Washington state residents yesterday started celebrating — on sidewalks, in parks, outside bars and on their own comfy couches — a new marijuana law that is among the most liberal in the world, reports the Seattle Times. The festivities culminated with a big, hazy party last night at Seattle Center, 79 years and a day after the 21st Amendment, repealing alcohol prohibition, was ratified. Unlike that repeal, Washington's new law starts with a messy conflict with the federal ban on marijuana, sure to grow messier once the state begins licensing marijuana grow farms and retail stores next year. Until then, this will be "the year of the magical ounce," as one activist called it. Adults 21 and over can have that much for recreational use, but until the marijuana stores open, there's nowhere to legally buy it. Nor is there any legal place to use it, except behind closed doors.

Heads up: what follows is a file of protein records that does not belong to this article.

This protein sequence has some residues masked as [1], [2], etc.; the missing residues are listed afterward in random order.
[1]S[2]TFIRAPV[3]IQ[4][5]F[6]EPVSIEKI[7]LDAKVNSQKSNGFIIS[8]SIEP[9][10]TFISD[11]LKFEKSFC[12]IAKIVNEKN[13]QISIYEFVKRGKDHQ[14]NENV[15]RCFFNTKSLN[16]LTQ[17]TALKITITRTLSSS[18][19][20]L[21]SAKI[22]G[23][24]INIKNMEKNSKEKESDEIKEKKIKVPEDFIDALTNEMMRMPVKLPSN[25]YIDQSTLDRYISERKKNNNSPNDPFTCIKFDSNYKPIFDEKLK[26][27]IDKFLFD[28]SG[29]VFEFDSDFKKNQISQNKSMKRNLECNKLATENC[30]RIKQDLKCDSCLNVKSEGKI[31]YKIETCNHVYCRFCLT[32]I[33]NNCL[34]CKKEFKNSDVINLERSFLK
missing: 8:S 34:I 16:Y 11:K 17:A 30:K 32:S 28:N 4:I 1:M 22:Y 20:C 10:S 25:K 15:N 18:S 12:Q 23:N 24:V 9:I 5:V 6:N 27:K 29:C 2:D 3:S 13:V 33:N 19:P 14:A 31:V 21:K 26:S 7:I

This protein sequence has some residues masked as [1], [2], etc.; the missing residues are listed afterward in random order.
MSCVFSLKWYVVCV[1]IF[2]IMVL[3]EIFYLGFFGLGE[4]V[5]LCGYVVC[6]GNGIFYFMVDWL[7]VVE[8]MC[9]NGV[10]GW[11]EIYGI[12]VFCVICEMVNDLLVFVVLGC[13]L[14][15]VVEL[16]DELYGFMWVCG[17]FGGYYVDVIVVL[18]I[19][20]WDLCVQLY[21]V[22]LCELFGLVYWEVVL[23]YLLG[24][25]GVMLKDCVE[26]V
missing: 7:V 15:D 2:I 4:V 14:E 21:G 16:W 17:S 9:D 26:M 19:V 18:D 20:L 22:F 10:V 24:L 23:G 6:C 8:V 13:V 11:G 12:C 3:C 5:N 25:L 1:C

Seattle police will not write tickets for public use of marijuana, which is now equivalent to public drinking. Police will "give you a generous grace period to help you adjust to this brave, new, and maybe kinda stoned world we live in," according to a post on the department's blog. The state has begun a yearlong process to set rules for the first-of-its-kind, regulated, for-profit recreational-marijuana market. The state estimates Washington's market alone at $1 billion a year, with 363,000 customers consuming 187,000 pounds of marijuana, all of which must be grown in the state. Says Jamen Shively, a former Microsoft corporate strategy manager who now sells a gourmet-marijuana retail brand, Diego Pellicer, "This is the first moment in U.S. history — and maybe the world's history — when we know a $50 (billion) to $100 billion market is going to materialize overnight, for which there does not exist a single brand."